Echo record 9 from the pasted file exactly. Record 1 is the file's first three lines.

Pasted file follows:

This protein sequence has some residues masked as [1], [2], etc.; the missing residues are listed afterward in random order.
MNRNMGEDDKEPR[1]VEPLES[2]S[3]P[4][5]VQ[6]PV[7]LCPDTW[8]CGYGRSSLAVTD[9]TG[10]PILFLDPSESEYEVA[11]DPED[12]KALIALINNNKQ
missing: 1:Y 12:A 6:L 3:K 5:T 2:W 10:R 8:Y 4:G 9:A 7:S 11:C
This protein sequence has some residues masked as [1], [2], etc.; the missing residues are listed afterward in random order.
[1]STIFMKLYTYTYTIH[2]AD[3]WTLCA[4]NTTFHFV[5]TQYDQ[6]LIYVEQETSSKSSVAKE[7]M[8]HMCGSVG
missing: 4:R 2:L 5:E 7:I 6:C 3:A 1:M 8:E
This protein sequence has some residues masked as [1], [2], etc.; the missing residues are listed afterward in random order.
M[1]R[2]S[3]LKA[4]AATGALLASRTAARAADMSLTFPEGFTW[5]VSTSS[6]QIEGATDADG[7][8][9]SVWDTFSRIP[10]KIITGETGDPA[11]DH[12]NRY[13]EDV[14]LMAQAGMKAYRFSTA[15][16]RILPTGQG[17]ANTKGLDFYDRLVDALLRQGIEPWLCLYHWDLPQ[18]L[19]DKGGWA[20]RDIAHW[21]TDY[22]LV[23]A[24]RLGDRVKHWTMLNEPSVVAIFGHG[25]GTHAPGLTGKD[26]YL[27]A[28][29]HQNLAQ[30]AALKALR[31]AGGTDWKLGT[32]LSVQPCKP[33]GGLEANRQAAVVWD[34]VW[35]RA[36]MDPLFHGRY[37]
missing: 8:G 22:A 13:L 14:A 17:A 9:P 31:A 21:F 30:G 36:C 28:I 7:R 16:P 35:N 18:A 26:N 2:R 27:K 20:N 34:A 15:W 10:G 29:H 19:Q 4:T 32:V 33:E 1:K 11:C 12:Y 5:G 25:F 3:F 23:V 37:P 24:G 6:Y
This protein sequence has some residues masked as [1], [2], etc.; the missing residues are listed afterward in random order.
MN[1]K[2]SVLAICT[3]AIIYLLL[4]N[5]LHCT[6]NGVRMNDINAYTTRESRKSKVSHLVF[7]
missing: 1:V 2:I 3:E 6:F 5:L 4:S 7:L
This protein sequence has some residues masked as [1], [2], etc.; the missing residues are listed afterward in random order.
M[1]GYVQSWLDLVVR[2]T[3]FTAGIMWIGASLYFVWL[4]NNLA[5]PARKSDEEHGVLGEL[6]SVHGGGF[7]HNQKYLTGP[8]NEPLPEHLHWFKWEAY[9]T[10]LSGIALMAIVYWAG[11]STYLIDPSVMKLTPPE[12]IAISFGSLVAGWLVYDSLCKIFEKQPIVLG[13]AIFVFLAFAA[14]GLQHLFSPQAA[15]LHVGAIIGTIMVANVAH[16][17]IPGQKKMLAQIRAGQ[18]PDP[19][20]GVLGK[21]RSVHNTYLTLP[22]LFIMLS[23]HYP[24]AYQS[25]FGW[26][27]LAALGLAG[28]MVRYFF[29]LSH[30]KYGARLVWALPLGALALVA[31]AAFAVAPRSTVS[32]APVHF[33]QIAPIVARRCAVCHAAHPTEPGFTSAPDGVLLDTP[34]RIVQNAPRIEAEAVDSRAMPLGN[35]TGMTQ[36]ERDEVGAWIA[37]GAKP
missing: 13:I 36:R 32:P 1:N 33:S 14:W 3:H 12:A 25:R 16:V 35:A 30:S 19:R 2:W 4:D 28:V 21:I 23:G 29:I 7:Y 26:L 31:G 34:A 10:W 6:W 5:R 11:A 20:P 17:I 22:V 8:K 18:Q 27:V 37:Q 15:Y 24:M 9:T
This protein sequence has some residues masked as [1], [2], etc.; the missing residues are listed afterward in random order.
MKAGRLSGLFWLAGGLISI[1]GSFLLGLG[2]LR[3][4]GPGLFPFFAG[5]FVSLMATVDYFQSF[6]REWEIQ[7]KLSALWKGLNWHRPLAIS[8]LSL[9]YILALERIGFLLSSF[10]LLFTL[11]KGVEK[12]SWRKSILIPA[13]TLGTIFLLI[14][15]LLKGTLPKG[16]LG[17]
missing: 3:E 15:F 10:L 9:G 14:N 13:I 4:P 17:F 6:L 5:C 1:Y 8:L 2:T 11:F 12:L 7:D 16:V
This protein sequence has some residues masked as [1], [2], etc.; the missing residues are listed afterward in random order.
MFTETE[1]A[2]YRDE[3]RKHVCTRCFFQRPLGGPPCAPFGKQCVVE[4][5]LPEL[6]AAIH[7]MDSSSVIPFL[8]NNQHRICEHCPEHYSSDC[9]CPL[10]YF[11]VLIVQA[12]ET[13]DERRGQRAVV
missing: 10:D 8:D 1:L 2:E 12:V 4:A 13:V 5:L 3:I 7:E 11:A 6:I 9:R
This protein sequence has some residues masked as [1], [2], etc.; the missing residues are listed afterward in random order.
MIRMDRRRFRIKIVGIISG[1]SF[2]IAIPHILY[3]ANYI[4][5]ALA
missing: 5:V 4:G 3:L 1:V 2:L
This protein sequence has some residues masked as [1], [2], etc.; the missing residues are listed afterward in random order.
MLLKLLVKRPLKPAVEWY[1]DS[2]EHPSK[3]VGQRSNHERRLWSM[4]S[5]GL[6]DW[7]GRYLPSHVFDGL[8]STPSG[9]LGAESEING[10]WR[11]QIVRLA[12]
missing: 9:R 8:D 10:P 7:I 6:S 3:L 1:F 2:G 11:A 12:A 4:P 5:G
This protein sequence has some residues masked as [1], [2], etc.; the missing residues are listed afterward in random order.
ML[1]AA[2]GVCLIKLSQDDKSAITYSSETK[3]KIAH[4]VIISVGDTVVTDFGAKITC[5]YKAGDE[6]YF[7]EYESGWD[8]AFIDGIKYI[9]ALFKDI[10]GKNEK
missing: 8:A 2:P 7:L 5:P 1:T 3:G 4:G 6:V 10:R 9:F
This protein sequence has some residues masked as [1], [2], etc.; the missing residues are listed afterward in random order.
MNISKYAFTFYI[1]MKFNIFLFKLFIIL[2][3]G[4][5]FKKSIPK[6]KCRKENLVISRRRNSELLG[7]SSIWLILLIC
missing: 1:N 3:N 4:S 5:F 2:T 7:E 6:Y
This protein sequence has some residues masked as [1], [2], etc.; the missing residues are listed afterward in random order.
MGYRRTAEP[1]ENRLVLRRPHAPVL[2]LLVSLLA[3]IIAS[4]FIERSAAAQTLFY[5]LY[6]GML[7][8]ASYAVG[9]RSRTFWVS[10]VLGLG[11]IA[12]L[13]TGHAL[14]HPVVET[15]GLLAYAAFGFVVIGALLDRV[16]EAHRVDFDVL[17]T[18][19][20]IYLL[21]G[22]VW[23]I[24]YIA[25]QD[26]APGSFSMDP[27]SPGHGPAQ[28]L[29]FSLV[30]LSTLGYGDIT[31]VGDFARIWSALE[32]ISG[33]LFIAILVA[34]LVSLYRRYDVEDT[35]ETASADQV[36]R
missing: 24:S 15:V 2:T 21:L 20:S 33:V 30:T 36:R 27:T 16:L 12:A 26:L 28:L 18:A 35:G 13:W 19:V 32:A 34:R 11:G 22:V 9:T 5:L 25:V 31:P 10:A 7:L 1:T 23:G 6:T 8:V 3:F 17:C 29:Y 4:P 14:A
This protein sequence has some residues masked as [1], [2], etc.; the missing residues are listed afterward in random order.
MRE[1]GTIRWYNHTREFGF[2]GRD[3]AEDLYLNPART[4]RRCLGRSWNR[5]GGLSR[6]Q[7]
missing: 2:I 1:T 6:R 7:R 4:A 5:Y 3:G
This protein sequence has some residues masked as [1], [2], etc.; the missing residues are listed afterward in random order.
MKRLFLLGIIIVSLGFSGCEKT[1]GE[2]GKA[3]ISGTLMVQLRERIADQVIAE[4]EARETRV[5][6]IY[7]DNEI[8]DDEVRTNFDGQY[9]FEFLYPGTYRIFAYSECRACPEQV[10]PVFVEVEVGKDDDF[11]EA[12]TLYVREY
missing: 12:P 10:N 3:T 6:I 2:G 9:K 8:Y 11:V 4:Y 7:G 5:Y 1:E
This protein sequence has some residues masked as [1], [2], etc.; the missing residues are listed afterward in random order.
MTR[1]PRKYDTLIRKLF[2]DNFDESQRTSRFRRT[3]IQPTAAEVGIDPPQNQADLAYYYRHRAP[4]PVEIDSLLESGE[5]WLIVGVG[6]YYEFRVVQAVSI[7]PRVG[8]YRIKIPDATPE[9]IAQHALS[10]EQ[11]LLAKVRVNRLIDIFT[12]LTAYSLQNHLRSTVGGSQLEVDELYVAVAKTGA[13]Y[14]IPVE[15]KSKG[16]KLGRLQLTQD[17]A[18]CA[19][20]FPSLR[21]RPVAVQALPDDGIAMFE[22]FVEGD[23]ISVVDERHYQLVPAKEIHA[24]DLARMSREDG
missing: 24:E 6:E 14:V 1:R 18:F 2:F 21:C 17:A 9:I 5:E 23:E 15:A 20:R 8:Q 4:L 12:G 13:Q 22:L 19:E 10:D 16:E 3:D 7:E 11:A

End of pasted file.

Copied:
This protein sequence has some residues masked as [1], [2], etc.; the missing residues are listed afterward in random order.
MLLKLLVKRPLKPAVEWY[1]DS[2]EHPSK[3]VGQRSNHERRLWSM[4]S[5]GL[6]DW[7]GRYLPSHVFDGL[8]STPSG[9]LGAESEING[10]WR[11]QIVRLA[12]
missing: 9:R 8:D 10:P 7:I 6:S 3:L 1:F 2:G 11:A 12:A 4:P 5:G